What is the R-Value of Spray Foam Insulation by Type? (Chart)
Open-cell spray foam has an R-value of about 3.8 per inch of thickness. By contrast, closed-cell spray foam has an R-value of about 7 per inch of thickness.
The table below has a comparison of the two types of spray foam insulation. Because there are regulated depth requirements for each type of insulation, it also breaks down the minimum and maximum depths of each type and the resulting R-value.
|Type||R-value Per Inch||Minimum Thickness||Minimum Thickness R-Value||Maximum Thickness||Maximum Thickness R-Value|
Comparing Open and Closed-Cell Spray Foam Insulation
It can be hard to know when to use one type of insulation over the other. In this section, we will directly compare open and closed cell spray foam insulation using different parameters such as cost, climate, and lifespan.
Both open and closed-cell spray foam insulation is more expensive than other insulation types, such as fiberglass or cellulose. However, there are some distinct advantages to spray foam insulation, such as having a higher R-value, providing structural integrity, and having a longer lifespan.
Open-cell spray foam is cheaper than closed-cell because it expands more. As a result, contractors need less material to fill the same amount of space as closed-cell insulation. However, it can be confusing because both have different minimum and maximum depths. The only depth where the two overlap is at 3.5”, which is the maximum depth for open cell and the minimum allowable depth for closed-cell. We included the R-values for reference.
Cost of spray foam insulation at 3.5” for a 1,100 square foot area:
|Type of Insulation||Cost per Board Foot||R-Value||Total Cost|
|Open-Cell||$0.25 – $0.50||13.3||$1,463|
|Closed Cell||$0.90 – $1.50||24.5||$3,388|
Because of the differences in R-value, different types of spray foam insulation are most effective in distinct environments.
Open-cell spray foam insulation has a lower value and typically does not meet insulation requirements in colder climates.
For spray foam insulation, the southern border of Pennsylvania is generally used as the break-off point. Anything north of that border should use closed-cell insulation, and anything south should typically use open cell.
Another way to think of it is to look at indoor and outdoor air temperature differences. For homes in southern states, the difference between indoor and outdoor temperatures usually does not exceed 30 degrees, even when the heat is extreme.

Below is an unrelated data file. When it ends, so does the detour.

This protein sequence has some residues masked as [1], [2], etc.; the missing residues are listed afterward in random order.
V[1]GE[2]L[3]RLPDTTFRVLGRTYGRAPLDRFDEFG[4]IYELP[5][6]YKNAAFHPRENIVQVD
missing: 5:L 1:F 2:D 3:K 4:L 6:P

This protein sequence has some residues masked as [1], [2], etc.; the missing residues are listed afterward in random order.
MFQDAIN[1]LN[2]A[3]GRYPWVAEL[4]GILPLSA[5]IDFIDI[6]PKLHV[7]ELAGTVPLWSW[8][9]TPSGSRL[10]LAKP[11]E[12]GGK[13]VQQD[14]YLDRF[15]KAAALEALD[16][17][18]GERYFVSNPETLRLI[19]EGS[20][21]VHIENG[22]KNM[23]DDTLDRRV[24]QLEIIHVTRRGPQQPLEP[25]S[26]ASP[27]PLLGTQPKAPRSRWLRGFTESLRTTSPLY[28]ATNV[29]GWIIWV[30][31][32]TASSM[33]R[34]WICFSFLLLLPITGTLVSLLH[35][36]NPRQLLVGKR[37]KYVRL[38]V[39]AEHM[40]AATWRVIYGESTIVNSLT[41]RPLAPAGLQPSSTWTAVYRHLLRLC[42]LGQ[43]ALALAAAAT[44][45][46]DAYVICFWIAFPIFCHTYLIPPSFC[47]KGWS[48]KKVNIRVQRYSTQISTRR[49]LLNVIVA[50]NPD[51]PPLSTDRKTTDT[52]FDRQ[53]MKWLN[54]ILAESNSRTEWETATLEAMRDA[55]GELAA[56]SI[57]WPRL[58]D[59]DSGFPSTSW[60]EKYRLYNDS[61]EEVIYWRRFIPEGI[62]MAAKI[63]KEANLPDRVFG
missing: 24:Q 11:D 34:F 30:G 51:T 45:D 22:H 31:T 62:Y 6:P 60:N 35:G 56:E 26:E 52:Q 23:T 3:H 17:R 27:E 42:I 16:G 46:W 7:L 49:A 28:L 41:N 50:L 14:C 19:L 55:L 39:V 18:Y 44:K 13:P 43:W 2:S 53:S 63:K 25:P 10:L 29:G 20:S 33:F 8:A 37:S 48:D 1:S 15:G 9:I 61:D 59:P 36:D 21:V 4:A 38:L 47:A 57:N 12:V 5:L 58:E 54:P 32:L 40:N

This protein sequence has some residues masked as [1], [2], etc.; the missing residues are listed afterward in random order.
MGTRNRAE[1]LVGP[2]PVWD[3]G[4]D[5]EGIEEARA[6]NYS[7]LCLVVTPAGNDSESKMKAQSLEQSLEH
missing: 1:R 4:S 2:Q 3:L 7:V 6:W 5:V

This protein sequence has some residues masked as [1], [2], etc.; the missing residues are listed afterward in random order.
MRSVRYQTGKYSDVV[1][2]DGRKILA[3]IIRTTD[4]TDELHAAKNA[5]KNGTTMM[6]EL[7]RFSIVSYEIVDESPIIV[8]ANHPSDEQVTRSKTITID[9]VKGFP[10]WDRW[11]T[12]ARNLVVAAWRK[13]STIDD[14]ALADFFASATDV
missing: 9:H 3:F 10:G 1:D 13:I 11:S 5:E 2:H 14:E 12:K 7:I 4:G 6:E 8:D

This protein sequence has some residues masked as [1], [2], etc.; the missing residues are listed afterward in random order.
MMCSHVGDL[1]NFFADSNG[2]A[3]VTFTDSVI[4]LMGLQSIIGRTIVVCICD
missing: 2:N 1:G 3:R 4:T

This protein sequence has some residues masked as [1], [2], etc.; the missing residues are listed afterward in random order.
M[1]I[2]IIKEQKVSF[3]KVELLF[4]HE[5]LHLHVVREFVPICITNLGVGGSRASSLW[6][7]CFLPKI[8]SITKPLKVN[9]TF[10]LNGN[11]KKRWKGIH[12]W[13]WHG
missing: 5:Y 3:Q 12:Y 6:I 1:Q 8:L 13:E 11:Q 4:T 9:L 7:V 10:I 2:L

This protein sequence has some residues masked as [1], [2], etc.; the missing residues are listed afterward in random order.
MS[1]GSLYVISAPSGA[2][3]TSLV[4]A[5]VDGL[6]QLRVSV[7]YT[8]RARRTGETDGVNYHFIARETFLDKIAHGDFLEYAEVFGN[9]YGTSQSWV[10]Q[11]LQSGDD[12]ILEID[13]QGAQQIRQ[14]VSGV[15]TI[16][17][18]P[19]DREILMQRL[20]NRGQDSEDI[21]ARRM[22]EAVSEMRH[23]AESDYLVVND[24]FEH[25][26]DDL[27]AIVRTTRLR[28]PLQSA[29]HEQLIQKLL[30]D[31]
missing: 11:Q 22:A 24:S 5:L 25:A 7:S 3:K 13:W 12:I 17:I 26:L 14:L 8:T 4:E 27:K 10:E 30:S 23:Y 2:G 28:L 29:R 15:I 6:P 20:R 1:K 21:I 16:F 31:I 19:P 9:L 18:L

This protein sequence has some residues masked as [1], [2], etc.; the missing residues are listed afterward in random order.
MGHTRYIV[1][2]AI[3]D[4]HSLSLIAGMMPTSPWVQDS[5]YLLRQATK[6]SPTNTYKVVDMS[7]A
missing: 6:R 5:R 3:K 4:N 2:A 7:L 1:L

Whereas in northern states, there are significant times of the year where the difference between the indoor and outdoor air temperature exceeds 70 degrees or even more. Because of this, homeowners in northern climates need more efficient insulation.
If you live in an area with a mild climate, you can use both types of insulation in your home. First, you can use closed-cell insulation in basements where the vapor barrier is necessary. Then, you can install open-cell insulation in walls and the attic, which is cheaper and can provide excellent soundproofing.
One of the vast benefits of both open and closed cell is their lifespan is incredibly long. In fact, for both, the lifespan is around 80 years. This is significantly longer than other types of insulation, such as fiberglass, which has a 10 to 25-year lifespan, or cellulose, which has a 20 to 30-year lifespan. Additionally, the R-value for other common types of insulation, such as fiberglass and cellulose, decreases over time. On the other hand, spray foam insulation does not lose its R-value over time.
Spray foam insulation is a very effective type of insulation that you can use for nearly any insulation application. It is a mix of chemicals that, when installed, creates incredibly stable and efficient insulation.
Both open and closed insulation have long lifespans and good R-values. There are some differences between them, though.
Open-cell insulation is an excellent insulator but does not provide a vapor barrier. Additionally, it is great for soundproofing and expands significantly more than closed-cell insulation, so it fills every crack, corner, nook, and cranny in the area. It is cheaper than closed-cell insulation but has a lower R-value.
On the other hand, closed-cell insulation acts as both a vapor and air barrier and is even listed as a flood-resistant material by FEMA. It is very stable and has a very high R-value.
Closed-cell insulation is more expensive than open-cell and does not expand quite as much. It is ideal for colder climates and areas with high moisture.
Spray foam insulation is very impactful and a great option for homeowners. However, they should hire professionals to install the insulation because it can be toxic and ineffective if the chemical makeup is incorrect. Despite the high cost of spray foam insulation, the R-value does not deteriorate over time and has a lifespan of 80 years.